Some companies try to be all things to all people, and they often achieve mediocre performance (or much worse). Others have a clearly defined target market and make sound decisions about how they will stand our from the competition. They make tradeoffs - determining precisely what they will not do (that others in the market typically do). A few companies go so far as to clearly articulate the tradeoffs they are making, even in their marketing materials. Recently, we received a brochure in the mail from Viking. The pamphlet described their various cruise offerings. My wife and I have never been on a cruise, and we didn't have any prior knowledge about Viking. I was struck by one page in particular in the brochure though. It proclaimed, "What Viking Is Not: We do not try to be all things to all people. Instead, we focus on delivering meaningful experiences to you." As you can see below, the company then explained specifically what it did not provide or offer (making for a stark contrast with many other cruise companies).
Gene Sloan, who has written about cruising for more than 25 years, recently published a lengthy article about Viking. Sloan wrote (underlining is mine for emphasis),
There are some cruise lines that try to be all things to all people. Viking isn’t one of them. The upscale cruise brand has carved out a niche since its founding in 1997, catering specifically to a certain type of thoughtful, inquisitive, generally older traveler who is looking to explore the world and learn a thing or two along the way.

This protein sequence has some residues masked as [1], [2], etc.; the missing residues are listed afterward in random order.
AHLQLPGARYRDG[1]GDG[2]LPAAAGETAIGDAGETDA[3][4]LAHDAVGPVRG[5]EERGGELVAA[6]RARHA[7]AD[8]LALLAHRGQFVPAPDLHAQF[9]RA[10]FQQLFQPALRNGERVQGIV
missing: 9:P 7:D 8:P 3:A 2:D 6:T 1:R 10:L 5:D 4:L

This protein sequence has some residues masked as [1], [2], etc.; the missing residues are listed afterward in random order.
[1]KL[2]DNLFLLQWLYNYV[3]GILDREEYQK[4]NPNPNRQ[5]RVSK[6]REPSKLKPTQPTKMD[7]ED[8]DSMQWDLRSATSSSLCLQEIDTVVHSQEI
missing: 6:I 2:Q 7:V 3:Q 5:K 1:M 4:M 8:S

Most Viking customers are approaching their retirement years — or are already there — and they’re eager to finally see all the places they didn’t have time to visit when they were raising kids and establishing careers in their younger years. For this subset of travelers, Viking offers a wide range of both ocean and river cruise itineraries that have a heavy focus on the destinations visited. These aren’t cruises where it’s all about the ship.
Viking voyages bring a lot of extended stays in ports where passengers get more time to explore historical sites and experience the local culture than is typical on cruises. The line offers included-in-the-fare tours in every port, allowing every passenger on board to get a guided experience during stops without having to pay extra. (In general, Viking voyages are highly inclusive, in keeping with its “no nickel-and-diming” philosophy.) On board, Viking’s programming revolves heavily around what the line calls “cultural enrichment” — lectures by experts on topics related to the places its ships visit as well as cultural and culinary offerings that often have a local tie-in.
What Viking ships don’t offer is a lot of onboard amusements aimed at families and younger travelers. In fact, the line doesn’t even allow children under the age of 18 on its ships. It’s one of the only major cruise brands in the world with such a rule. Viking ships also don’t cater to the party crowd. If it’s a floating celebration that you’re looking for in a vacation, this isn’t the line for you. As Viking founder Torstein Hagen likes to say, a Viking cruise is the “thinking person’s cruise,” not the “drinking person’s cruise.”
Michael Porter wrote about the importance of making strategic tradeoffs many years ago. Many companies falter on this issue though. They want to have it all, and they are obsessed with top line growth. Moreover, they are afraid to so loudly and clearly proclaim to potential customers who they are AND who they are not. However, the lesson here is critically important. Exclaiming clearly who you are not will make you all the more attractive to the target market on which you have set your sights.